(i) The Complainant submits that the disputed domain name reproduces the Marks in which the Complainant has rights, and is confusingly similar to the Marks insofar as the disputed domain name, <eurofactor-ca.com>, contains the distinctive element “eurofactor” in its entirety. The Complainant also asserts that the addition of the non-distinctive suffix “-ca” does not serve to distinguish the disputed domain name <eurofactor-ca.com> from the Marks and only adds to the confusion.
(ii) The Complainant contends that the Respondent has no rights or legitimate interests in respect of the disputed domain name. Furthermore, the Complainant contends that it never authorized the Respondent to use the Marks in any manner. The Complainant also asserts that the Respondent does not appear to be known by the disputed domain name, has never done any business with the Complainant and is not related in any way to the Complainant’s business.
(iii) The Complainant submits that the Respondent has registered and is using the disputed domain name in bad faith. The Complainant alleges that the Marks being well known in France, and the Respondent being French, the Respondent had full knowledge of the Marks when registering disputed domain name.
(iv) The Complainant submits that by passively holding the disputed domain name since its registration, the Respondent is using it in bad faith.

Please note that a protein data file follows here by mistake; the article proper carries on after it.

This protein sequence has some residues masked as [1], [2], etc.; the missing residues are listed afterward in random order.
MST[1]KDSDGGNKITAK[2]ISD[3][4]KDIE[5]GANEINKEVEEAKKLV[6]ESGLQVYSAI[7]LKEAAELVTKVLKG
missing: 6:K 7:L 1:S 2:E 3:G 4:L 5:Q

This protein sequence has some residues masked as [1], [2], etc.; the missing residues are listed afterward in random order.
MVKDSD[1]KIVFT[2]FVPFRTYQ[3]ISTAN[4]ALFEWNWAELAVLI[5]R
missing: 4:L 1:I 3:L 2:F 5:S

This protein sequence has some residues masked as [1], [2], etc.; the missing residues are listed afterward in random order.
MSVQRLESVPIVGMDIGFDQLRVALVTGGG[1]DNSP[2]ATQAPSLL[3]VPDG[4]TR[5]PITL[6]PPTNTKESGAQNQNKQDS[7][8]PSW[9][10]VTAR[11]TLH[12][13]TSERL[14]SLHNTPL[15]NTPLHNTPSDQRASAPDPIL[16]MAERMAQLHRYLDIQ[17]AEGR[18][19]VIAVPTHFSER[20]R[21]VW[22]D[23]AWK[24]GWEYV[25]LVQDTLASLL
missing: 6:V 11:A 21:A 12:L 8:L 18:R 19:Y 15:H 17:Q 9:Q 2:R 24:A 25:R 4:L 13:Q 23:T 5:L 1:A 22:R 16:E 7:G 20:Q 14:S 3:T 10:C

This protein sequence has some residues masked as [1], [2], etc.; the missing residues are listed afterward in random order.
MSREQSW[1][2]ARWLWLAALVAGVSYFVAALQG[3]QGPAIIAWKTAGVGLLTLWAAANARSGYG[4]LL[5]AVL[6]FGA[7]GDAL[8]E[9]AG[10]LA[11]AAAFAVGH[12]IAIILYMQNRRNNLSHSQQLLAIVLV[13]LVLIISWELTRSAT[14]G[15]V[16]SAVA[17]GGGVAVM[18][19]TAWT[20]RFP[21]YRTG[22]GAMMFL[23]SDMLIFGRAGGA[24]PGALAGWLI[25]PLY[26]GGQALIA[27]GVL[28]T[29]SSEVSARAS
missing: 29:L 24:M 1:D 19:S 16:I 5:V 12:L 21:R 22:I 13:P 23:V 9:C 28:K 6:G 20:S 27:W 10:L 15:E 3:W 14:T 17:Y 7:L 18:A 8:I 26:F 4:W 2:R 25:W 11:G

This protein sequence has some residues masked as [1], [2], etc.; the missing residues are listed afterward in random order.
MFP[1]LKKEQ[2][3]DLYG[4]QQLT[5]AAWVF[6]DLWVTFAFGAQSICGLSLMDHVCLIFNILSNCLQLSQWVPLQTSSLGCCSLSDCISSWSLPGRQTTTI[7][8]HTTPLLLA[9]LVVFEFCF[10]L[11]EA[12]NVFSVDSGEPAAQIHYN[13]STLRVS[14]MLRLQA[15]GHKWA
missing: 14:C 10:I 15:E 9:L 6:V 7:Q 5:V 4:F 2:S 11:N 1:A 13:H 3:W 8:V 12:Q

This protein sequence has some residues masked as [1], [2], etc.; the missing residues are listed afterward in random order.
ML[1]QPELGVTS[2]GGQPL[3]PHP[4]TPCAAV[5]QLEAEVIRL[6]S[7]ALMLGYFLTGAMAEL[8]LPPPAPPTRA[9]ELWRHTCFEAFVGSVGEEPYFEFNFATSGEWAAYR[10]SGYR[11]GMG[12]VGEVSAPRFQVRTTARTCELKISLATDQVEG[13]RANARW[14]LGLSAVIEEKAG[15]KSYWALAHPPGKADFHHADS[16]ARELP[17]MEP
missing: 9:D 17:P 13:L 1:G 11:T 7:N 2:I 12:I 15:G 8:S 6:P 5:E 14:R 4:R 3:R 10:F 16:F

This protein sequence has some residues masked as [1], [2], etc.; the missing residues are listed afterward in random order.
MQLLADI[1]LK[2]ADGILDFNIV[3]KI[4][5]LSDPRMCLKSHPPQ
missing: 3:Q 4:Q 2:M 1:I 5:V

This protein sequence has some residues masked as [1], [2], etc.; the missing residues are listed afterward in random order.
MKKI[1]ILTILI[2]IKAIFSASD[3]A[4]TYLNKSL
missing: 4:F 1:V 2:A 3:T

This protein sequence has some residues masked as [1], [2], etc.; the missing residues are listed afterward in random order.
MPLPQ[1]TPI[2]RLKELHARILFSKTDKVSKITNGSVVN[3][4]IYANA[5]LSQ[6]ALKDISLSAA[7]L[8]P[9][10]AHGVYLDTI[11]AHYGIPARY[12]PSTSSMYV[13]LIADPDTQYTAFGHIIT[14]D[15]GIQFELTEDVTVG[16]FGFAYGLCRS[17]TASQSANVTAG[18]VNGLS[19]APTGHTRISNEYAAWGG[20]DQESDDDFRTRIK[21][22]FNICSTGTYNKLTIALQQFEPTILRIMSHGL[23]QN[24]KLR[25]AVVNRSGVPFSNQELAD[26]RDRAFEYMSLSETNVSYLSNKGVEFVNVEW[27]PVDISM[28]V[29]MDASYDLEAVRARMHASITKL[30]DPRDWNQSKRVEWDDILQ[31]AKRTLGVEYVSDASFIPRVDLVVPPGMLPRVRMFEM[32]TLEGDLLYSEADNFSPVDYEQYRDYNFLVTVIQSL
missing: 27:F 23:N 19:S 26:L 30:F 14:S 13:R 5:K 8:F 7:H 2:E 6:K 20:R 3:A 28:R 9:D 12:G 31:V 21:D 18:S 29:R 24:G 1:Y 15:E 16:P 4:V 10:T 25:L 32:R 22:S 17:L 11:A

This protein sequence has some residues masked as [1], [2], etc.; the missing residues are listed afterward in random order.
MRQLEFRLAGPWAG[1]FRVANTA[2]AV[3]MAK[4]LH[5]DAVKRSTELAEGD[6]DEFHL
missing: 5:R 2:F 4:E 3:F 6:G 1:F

(v) The Complainant requests that the disputed domain name be transferred to the Complainant.
The Respondent did not reply to the Complainant’s contentions.
6. Discussion and Findings
A. Procedural Aspects
(i) Language of the Proceeding
Paragraph 11(a) of the Rules provides that “Unless otherwise agreed by the Parties, or specified otherwise in the Registration Agreement, the language of the administrative proceeding shall be the language of the Registration Agreement, subject to the authority of the Panel to determine otherwise, having regard to the circumstances of the administrative proceeding”.
The Registrar confirmed that the language of the Registration Agreement of the disputed domain name is English. The Panel determines that pursuant to paragraph 11(a) of the Rules, the language of the proceeding is English.
(ii) Failure to respond
No Response was received from the Respondent.
Under the Rules, paragraphs 5(e)1 and 14(a), the effect of a default by the Respondent is that, in the absence of exceptional circumstances, the Panel shall proceed to a decision on the basis of the Complaint.
Under paragraph 4(a) of the Policy, it is the Complainant’s burden to establish that all three of the required criteria for a transfer of the disputed domain name have been met, even in the event of a default.
Under paragraph 14(b) of the Rules, the Panel is empowered to draw such inferences from the Respondent’s default as it considers appropriate under the circumstances.
In this case, the Panel finds that as a result of the default, the Respondent has failed to rebut any of the reasonable factual assertions that are made and supported by evidence submitted by the Complainant. In particular, by defaulting and failing to respond, the Respondent has failed to offer the Panel any of the types of evidence set forth in paragraph 4(c) of the Policy from which the Panel might conclude that the Respondent has any rights or legitimate interests in the disputed domain name, such as making legitimate noncommercial or fair use of the disputed domain name.